Background Resource
UNC Writing Center: Abstracts

Examples
  • Examinations of historical documents and literary texts reveal that images of the medieval city are frequently juxtaposed with images of death. Death is often necessary in defining the identity of the city, whether this definition includes emphasizing a city’s unique individuality or validating accounts of foundation or establishing a new, emerging urban character. Historical texts disclose examples of public performances in which death plays a prominent role – such as the Gesta Episcoporum Cameracensis, which relates the details of a ceremony in which deceased bishops and community members were physically interspersed with the living in order to confirm the political authority of Cambrai’s leaders – as well as the value of cemeteries as memorial devices in city settings. Simultaneously, literary texts from wide geographic, chronologic, and stylistic ranges – including such examples as the Old English poem The Ruin; the Middle English St. Erkenwald and Piers Plowman as well as the works of Hoccleve and Lydgate; the Old French Roman de Thèbes and the Roman d’Enéas; and the chronicles of Geoffrey of Monmouth, Wace, and Layamon – use the metaphor of death or depict images of death in conjunction with their particular needs regarding the narrative construction of their respective cities. Considered together, historical and literary analysis paints a vivid picture of how death, far from being a simply static idea, is indeed a dynamic part of medieval urban space, confirming – not denying – the vigorous energy and historical significance of the city.
  • In his Confessions, Augustine states: “Let me still confess my sins to you for your honour. Allow me, I beseech you, to trace in my memory in the present my past deviations and to offer you a sacrifice of joy” (IV.1). Here, we find a succinct description of the relationship between the concept of confession and the concept of memory in medieval texts, emphasizing how it is essential to recollect sins in order to relate them to God within confession. It is in the recognition of past transgressions, made present within confession, that a penitent is allowed, ideally, to comprehend how to proceed to a virtuous and forgiven existence in the future, thereby changing his perceptions or even his identity. Confession manuals and religious treatises from, in particular, the thirteenth to the fifteenth centuries demonstrate that recollection plays a role in every stage of confession, beginning with initiating the desire to participate in the sacrament. Confessors were responsible for leading sinners through the memorial traces of their sins; as a result, confession manuals show a distinct interest in memory and forgetfulness. Recollection is described in these texts as a means by which an individual recalls the sacrifice of Christ or the disadvantages of sin and as a catalyst causing contrition. Several confession manuals and religious treatises portray how a penitent must search his past for any instances of spiritual failing before his confession is considered complete. The Latin phrase “reducere ad memoriam,” which appears in a significant number of these works, expresses the active process of deliberately searching the memory for recollections of sin. In this paper, I will explore the theological practice, as discussed in manuals and handbooks, of revisiting and evaluating the past during confession.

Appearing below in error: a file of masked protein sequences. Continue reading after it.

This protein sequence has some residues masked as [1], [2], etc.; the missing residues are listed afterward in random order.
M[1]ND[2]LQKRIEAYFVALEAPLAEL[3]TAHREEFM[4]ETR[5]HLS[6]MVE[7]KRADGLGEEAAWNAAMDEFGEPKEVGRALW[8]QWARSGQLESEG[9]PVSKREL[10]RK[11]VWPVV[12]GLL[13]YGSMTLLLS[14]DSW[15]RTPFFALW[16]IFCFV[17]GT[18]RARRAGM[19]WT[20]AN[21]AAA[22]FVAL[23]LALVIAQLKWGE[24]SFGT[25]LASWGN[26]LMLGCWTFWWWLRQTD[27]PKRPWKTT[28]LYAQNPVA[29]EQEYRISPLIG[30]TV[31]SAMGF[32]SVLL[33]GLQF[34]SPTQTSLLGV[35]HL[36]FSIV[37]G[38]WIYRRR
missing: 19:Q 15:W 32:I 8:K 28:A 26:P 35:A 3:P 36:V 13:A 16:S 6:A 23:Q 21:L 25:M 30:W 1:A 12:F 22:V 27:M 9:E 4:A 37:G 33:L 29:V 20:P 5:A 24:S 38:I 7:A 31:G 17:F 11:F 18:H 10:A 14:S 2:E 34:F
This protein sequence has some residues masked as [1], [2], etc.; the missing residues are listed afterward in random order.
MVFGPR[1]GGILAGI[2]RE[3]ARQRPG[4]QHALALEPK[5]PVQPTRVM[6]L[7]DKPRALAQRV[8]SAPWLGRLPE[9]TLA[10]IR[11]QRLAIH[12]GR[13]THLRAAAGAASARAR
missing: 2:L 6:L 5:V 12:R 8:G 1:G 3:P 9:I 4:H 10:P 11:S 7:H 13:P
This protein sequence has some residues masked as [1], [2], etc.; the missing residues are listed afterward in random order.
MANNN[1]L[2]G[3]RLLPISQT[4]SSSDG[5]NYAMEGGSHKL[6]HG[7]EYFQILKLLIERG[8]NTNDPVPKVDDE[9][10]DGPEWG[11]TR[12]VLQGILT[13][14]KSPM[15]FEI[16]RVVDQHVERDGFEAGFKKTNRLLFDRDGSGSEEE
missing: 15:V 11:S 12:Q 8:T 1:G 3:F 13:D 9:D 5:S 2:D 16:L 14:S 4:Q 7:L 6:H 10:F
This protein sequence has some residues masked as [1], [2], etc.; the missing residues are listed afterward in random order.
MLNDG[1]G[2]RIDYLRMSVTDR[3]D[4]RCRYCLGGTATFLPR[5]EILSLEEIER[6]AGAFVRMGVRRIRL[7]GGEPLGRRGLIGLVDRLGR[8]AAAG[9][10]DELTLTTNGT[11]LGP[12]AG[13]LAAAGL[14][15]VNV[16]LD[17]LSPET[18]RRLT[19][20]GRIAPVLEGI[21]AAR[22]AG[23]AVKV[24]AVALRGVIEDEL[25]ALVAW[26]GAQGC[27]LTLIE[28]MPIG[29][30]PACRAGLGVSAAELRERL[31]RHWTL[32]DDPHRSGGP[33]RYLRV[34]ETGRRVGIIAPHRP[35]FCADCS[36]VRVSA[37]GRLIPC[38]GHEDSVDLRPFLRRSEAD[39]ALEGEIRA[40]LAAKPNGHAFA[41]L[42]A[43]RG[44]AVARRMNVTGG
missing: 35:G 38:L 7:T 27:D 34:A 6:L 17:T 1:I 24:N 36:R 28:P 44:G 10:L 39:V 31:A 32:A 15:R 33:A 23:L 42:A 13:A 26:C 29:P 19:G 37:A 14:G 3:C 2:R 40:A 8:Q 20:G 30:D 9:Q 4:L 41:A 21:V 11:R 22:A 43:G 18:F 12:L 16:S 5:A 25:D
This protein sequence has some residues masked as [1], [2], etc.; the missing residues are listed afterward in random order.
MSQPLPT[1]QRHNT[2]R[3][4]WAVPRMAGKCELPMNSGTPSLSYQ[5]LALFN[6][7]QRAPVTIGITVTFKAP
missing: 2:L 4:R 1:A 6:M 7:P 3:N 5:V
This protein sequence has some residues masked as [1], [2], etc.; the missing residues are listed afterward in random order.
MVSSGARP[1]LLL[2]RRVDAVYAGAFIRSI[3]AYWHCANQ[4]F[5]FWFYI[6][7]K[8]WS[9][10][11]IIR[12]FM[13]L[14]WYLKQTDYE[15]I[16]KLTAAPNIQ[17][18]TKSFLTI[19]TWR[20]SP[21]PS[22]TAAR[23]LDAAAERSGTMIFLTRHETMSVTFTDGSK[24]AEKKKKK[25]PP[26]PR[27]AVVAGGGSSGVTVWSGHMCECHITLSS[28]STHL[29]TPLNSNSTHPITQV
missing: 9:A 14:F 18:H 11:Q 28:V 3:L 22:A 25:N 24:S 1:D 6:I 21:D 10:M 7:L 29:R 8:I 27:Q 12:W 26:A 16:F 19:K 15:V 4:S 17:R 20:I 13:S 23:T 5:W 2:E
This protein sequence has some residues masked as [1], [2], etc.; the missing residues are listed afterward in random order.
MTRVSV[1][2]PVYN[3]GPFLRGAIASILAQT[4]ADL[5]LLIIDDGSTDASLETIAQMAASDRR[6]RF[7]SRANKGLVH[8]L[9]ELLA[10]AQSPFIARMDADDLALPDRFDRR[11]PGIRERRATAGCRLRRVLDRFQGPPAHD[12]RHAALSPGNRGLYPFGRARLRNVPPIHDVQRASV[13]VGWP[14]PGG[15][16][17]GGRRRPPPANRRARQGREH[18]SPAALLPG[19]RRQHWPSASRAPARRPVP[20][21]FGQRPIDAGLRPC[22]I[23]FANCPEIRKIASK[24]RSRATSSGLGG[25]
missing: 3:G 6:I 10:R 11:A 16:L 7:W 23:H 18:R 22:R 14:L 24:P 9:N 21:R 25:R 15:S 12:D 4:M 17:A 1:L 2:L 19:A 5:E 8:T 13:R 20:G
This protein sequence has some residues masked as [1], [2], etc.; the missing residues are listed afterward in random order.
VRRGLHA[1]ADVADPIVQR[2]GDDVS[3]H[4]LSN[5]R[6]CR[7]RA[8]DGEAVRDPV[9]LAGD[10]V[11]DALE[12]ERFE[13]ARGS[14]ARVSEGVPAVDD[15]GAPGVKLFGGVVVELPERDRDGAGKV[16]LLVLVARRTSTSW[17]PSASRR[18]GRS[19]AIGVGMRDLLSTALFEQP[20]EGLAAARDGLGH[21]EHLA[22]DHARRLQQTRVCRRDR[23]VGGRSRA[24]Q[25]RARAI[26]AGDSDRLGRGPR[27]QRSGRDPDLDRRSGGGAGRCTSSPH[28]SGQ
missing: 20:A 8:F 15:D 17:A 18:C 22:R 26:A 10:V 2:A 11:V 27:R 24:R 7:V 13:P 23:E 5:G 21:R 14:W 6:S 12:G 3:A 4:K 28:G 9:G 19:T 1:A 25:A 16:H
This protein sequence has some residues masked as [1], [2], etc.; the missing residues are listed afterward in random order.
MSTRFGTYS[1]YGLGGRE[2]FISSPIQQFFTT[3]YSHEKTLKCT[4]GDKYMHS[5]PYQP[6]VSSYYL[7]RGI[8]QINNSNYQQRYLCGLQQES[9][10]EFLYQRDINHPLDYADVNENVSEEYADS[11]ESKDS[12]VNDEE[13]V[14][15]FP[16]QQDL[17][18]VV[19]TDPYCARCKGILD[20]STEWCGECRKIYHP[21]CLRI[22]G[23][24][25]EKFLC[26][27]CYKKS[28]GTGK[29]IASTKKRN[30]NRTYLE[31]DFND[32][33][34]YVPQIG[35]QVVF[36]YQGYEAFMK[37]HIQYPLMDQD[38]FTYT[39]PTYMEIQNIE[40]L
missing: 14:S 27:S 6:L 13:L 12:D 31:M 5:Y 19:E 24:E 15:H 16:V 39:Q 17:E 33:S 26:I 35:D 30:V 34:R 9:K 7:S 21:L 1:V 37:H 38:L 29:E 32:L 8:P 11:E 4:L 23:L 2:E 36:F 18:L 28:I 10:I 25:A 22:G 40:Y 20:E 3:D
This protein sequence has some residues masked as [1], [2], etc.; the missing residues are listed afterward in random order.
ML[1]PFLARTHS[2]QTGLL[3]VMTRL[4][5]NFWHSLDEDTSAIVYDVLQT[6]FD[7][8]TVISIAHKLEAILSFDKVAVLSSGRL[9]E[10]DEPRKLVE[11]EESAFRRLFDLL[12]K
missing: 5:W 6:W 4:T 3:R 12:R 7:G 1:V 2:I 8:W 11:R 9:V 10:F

• In his Confessions, Saint Augustine states: “Let me still confess my sins to you for your honour. Allow me, I beseech you, to trace in my memory in the present my past deviations and to offer you a sacrifice of joy” (IV.1). Here, we find a succinct description of the relationship between the concepts of confession and memory in later medieval texts. This relationship emphasizes how it is essential to recollect sins within confession in order to comprehend how to proceed to a virtuous and forgiven existence in the future. Considering the concern in medieval texts with forgetting sins during confession, what happens, then, when penitents are unable, as a result of aging, to recall their sins? In this paper, I will explore this question, both through the historic tradition of concern with forgetfulness during confession and its implications for aging as well as more specifically through the literary lens of John Gower’s fourteenth-century Confessio Amantis. Two pivotal scenes in the Confessio – the first expressing a fear of forgetting past sins and the second identifying the moment after confession when recollection of sins is no longer necessary because the central character, Amans, accepts the realities of growing older – frame the narrative of the fictitious confession. In this literary context, recollection of sin is depicted as being replaced by a recognition and recollection that the penitent has reached too advanced of an age for earthly love, the kind represented by Venus, and should, instead, focus on prayer. An anxiety with forgetting past transgressions is transformed into a concern with forgetting this newly-recognized truth. I will argue that Amans’ realization culminates in a moment when recollection of his sins, and his potential inability to do so, is no longer significant. Gower’s Confessio seems to provide a form of reconciliation between aging and forgetfulness of sins.